The new MacBook Pro and iMac Pro models contain a special T2 chip for advanced security features, but now we know that there’s a downside: You can’t repair your own computer without it passing Apple’s official diagnostics tool… which only Apple Authorized shops can use.
Update: Turns out that this story isn’t actually completely true. iFixit actually went and tested repairing a new MacBook Pro, and had no issues repairing it. That doesn’t mean this won’t eventually happen because the new documentation does exist, but as of right now, the story isn’t accurate.
This is according to a document that was distributed to Apple Authorized Service Providers last month, and obtained by MacRumors and Motherboard yesterday. Apple has introduced a new software lock that will make your computer “inoperative” unless Apple’s proprietary system configuration (diagnostics) software has been run.
“For Macs with the Apple T2 chip, the repair process is not complete for certain parts replacements until the AST 2 System Configuration suite has been run. Failure to perform this step will result in an inoperative system and an incomplete repair”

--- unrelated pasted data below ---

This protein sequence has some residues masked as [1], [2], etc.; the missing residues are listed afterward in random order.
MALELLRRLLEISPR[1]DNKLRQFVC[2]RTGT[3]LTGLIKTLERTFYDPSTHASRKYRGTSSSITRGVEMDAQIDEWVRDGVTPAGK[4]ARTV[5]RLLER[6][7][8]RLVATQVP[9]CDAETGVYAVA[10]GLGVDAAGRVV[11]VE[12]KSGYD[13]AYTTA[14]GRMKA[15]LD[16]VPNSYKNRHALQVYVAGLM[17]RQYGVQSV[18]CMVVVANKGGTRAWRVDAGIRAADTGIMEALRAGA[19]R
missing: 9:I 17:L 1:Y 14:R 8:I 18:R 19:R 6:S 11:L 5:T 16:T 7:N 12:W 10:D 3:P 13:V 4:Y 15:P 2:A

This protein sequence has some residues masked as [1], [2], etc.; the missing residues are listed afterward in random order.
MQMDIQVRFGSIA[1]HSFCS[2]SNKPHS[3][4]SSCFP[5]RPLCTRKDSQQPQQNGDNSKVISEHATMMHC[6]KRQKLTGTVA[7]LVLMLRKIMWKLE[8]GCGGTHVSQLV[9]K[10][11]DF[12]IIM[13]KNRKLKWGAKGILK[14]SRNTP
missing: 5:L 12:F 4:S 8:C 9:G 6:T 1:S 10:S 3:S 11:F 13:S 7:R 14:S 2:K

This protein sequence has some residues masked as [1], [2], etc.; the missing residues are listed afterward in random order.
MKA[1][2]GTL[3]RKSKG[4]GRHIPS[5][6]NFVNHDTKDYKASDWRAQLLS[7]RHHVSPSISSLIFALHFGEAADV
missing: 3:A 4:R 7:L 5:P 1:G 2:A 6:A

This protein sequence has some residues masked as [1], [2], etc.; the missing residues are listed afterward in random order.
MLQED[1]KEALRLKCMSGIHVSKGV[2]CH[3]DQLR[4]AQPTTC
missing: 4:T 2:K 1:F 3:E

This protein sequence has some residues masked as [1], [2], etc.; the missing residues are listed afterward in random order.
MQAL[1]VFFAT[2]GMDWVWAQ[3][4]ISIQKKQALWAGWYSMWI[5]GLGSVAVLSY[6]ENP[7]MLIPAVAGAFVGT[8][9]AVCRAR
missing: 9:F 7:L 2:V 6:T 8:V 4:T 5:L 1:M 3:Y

For the MacBook Pro, if any repairs include the display, logic board, TouchID, or the top part of the case, which includes the keyboard and trackpad, and the Apple diagnostics are not run, this will end up causing your laptop to stop working. For the iMac Pro, the lock is limited to the logic board and flash storage changes.
The Apple T2 chip has a lot of different functionality, including the Secure Enclave, SSD encryption keys, TouchID data, and secure boot features to prevent anybody from being able to modify the hardware and attempt to get access to your encrypted data. These security features were originally designed for the iPhone, and have famously been very difficult for anybody—including the FBI—to bypass. Now that Apple’s laptops are also fully encrypted, they’ve been slowly adding the same features there as well, in case your laptop is stolen or taken from you.
As our devices become more integrated, and hardware security continues to become more important, we’re going to run into these situations. The downside is that we can’t repair our own hardware without it breaking, and while right-to-repair laws have been gaining support, it’s unlikely that Apple will be changing anything anytime soon.
At the very least, consumers need to be made aware that if you buy a MacBook Pro, you can only get it fixed by bringing it back to Apple.
Image Credit: Apple
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